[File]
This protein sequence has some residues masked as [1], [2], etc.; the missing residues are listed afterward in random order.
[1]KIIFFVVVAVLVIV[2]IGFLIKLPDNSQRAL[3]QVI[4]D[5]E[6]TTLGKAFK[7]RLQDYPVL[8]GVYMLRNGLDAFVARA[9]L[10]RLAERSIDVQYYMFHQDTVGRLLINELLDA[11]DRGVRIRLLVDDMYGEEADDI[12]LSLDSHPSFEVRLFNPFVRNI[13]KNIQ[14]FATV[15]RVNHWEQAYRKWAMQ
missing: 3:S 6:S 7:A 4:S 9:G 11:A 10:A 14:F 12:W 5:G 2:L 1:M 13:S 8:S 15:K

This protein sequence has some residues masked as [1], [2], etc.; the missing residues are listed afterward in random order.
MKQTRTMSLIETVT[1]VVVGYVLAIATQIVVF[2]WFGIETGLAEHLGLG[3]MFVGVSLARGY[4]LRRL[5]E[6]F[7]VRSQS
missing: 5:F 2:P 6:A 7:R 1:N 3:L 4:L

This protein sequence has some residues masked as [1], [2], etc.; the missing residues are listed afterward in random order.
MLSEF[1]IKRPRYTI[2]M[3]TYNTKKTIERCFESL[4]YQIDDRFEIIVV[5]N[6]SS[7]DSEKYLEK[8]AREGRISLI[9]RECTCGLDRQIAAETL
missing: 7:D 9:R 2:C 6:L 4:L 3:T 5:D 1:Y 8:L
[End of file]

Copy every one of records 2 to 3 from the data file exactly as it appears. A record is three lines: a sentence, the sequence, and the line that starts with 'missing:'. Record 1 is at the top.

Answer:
This protein sequence has some residues masked as [1], [2], etc.; the missing residues are listed afterward in random order.
MKQTRTMSLIETVT[1]VVVGYVLAIATQIVVF[2]WFGIETGLAEHLGLG[3]MFVGVSLARGY[4]LRRL[5]E[6]F[7]VRSQS
missing: 5:F 2:P 6:A 7:R 1:N 3:L 4:L

This protein sequence has some residues masked as [1], [2], etc.; the missing residues are listed afterward in random order.
MLSEF[1]IKRPRYTI[2]M[3]TYNTKKTIERCFESL[4]YQIDDRFEIIVV[5]N[6]SS[7]DSEKYLEK[8]AREGRISLI[9]RECTCGLDRQIAAETL
missing: 7:D 9:R 2:C 6:L 4:L 3:T 5:D 1:Y 8:L